November 19, 2019

STAY TUNED: Perception

 Q: I find that I get in my head a lot. It’s my default. I over-analyze and project. When it comes to acting, I find that connecting to my need, an as-if, and tapping into my vulnerability is the only way to break through the mental game, feel liberated, and really be grounded in my instrument. But every day is different. Some days the mental game feels far more powerful than my need, my as-if, my vulnerability. When these days happen, I notice this negative inner dialogue where I ask myself “Can you do this? Are you even good enough? You can’t do this. You’re not good enough” It’s painful and debilitating. When the negative mental talk comes into play, how do I break through and find my way back to the work, to my vulnerability, and to my instrument? 

This is a really powerful question, and one that I think all actors continue to revisit. 

When I was in the Actors Studio MFA Program at The New School, we had a class (it was televised on Bravo and called “Inside the Actors Studio”) where working actors would come and be interviewed by James Lipton and answer our questions. Julia Roberts came, and was talking about her journey as a young actor and meeting big directors for the first time for complex roles. James Lipton asked her, “How was she not nervous?” She said, 

“Oh I was always nervous, I just acted like I was confident.” 

It’s great that you talk about the “as if”. The “as If” is a technique Stanislavski coined describing an aspect of the actor’s technique. The actor acts as if they are in the character’s circumstances. In Erin Brockovich, Julia acted as if she was a single mother of three, she acted as if she was broke, and the as if’s get more specific as you develop your relationship to every aspect of the story. And she also spoke about using the ‘as if’ in real life. She acts ‘as if’ she’s confident. The ‘as if’ is very powerful, because it’s not pretending. Pretending you’re confident, wearing a false mask in life or in acting, is not authentic and is a dishonest armor that people can see through. Instead, the ‘as if’ actively takes something true from your inner life and connects it to the character’s circumstance. It is a way into action.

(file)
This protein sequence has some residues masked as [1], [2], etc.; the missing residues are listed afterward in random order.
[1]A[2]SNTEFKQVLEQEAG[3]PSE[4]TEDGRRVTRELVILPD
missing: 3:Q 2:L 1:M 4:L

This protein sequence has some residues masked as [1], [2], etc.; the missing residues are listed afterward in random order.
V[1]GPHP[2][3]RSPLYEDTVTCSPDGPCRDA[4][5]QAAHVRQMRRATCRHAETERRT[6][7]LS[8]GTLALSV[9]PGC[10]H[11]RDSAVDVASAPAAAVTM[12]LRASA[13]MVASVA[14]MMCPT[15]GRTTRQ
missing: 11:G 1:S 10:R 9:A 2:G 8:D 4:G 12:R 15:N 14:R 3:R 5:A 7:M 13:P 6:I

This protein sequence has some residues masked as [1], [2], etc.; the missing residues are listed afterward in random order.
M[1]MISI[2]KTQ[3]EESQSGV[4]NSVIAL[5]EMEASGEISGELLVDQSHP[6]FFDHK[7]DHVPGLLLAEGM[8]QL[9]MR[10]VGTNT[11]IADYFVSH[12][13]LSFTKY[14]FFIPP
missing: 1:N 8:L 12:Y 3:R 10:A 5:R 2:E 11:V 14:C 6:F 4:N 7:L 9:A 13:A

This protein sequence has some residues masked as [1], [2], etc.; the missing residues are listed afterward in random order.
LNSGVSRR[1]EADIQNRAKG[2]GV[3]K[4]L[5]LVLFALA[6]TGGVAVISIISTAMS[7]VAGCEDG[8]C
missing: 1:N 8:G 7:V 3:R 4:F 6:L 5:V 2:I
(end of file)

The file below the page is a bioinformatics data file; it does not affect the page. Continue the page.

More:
A specific and honest impulse in yourself is engaged, that somehow informs how you express the words on the page and how you behave. 

The ‘as if’ is a conscious choice you make to ignite your imagination and connect you in a positive way. Another tool is removing judgement from the negative inner dialogue. “You can’t do this, you’re not enough,” is a gorgeous awareness of a vulnerable feeling that is relatable to every human being. There isn’t one person who hasn’t felt this way at some moment in their life. As an actor, your awareness is your character’s awareness. Your feelings become part of the character’s inner life. 

Because you are experiencing a truthful state, it is absolutely what the character is experiencing, too, in that moment. No matter who the character is, you share an inner life, you are the character. So, if you are feeling you are not enough in a moment, so is the character. And because this is a real feeling, it will always be inspired. You can always use it, no matter what. It is a part of the life in that moment. It lives as a sensation in the body and is affecting you. And because it’s truthful, personal, and specific, you have now struck gold. You are having a real moment. How does it feel? How does it live in the body? What does is make you want to do? You have just discovered a new aspect of your character. Now you might say: but this inner dialogue doesn’t serve the moment I’m in with the character? But it’s there so it will! Your wound, your vulnerability, will inform the character somehow. You can trust that the opportunity is to find out how it serves you. This is also the fun of it, and the way into a mysterious and unpredictable performance that only you can give.